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A soundtrack conjured up by Strawberry Switchblade member Rose McDowall and Canadian sound engineer Shawn Pinchbeck, to Grant McPhee’s film Far From The Apple Tree, which won plenty of acclaim for its inventive mixture of classic ghost stories and contemporary horror. CD edition contains extended versions of the vinyl tracks, plus an extra piece of music. 

Vinyl LP £17.99 GLAMLP017

LP on Glass Modern.

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CD £11.49 GLAMCD017

CD on Glass Modern. Features extended intros and additional tracks.

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REVIEWS

Far From The Apple Tree : Original Music Soundtrack From The Film By Grant Mcphee by Rose Mcdowall & Shawn Pinchbeck
1 review. Write a review for us »
7/10 Will 07 November 2019

There are many connections between Scotland and Canada. Both countries excel at the sport of curling and produce high-grade whiskey. Nova Scotia, a place in Canada, even translates as 'New Scotland'. The latest connection between the two great countries is the collaboration between Scottish musician Rose McDowall and Canadian sound artist Shawn Pinchbeck on the soundtrack to 'Far From The Apple Tree'.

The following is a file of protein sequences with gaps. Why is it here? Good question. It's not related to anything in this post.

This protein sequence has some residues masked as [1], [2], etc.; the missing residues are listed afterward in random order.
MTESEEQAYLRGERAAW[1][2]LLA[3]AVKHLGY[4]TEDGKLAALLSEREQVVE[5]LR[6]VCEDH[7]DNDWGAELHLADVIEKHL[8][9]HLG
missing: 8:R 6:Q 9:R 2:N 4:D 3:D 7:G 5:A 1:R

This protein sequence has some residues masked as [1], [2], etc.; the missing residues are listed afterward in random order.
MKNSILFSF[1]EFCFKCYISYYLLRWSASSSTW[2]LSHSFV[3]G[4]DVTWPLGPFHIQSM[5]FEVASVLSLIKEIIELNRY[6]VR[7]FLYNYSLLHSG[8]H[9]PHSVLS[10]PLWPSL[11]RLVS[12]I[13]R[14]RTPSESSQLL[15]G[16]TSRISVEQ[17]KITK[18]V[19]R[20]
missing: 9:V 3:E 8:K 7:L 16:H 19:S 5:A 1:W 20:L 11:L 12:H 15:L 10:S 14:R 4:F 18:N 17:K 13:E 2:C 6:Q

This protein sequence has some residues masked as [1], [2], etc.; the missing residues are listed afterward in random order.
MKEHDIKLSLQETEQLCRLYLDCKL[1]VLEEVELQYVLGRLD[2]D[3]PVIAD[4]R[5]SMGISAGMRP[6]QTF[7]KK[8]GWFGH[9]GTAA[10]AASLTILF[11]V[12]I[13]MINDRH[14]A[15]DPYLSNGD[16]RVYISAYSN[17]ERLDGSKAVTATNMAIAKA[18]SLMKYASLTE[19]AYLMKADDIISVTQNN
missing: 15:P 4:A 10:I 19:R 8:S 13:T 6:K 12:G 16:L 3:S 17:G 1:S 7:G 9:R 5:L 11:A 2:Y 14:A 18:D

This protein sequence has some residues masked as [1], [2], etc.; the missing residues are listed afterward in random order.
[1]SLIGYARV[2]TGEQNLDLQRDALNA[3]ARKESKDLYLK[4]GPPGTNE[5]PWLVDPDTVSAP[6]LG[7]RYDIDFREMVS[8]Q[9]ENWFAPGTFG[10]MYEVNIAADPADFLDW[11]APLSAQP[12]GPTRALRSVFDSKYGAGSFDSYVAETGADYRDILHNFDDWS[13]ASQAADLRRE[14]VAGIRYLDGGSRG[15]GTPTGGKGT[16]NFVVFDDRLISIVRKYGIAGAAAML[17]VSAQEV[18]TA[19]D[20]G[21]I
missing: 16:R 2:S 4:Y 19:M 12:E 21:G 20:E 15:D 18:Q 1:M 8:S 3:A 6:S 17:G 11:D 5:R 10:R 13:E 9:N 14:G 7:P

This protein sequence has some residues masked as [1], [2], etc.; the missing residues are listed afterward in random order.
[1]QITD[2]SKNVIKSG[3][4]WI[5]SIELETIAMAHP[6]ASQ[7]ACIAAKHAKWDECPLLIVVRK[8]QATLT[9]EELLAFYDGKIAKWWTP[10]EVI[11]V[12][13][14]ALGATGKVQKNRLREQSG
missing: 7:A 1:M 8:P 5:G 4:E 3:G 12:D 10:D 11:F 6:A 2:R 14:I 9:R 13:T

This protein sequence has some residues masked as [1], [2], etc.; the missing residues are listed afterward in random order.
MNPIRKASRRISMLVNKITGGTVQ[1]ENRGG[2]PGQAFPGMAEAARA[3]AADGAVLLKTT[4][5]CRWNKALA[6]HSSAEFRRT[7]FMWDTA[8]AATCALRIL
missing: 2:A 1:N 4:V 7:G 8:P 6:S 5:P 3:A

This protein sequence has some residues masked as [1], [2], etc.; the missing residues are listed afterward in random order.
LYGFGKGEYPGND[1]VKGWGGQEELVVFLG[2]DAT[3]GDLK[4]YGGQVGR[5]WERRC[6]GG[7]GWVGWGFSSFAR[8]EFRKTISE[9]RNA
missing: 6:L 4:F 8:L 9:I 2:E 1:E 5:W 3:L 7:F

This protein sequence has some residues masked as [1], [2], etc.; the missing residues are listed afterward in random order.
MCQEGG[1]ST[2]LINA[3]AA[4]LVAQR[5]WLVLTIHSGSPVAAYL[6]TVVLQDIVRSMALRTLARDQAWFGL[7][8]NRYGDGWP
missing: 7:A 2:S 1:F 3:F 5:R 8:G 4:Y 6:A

This soundtrack is an immersive and multi-faceted collection of ambient folk pieces that border on the elegiac in tone. The common thread binding all nine pieces together is McDowalls haunting, reverb-heavy vocals. The vocalisations have a funereal tone and lyrics talk of broken spirits and drowning. There's a burbling undercurrent of creepiness in all these songs. 'Spirit Flesh' even opens with the faint squealings of what sounds like a waterphone. There are hints of the kind of creepy instrumentation that Scott Walker used to great effect on 'Bish Bosch' and 'Tilt'. 

It's not all doom and gloom, though. There's also an inclination towards the grand and majestic which I really like. Lots of the songs have this gorgeous soaring quality that are accentuated by McDowall's angelic vocals. I also like the grim irony of how 'Drown Me' is accompanied by the sound of trickling water. Pinchbeck and McDowall have done a good job of updating and diversifying the arrangements in this record. There's the occasional pattering of tabla and the sound of twittering birds. I love the blank, growling, static-heavy coda of 'Drown Me'. 

I think it's worth stressing just how filmic this record can be. And yes, I can hear the chorus of 'well duh'-s but this soundtrack accurately conveys certain moods, not all of them enjoyable but certaintly all palpable. This soundtrack works as well on its own as it does accompanying a film. 



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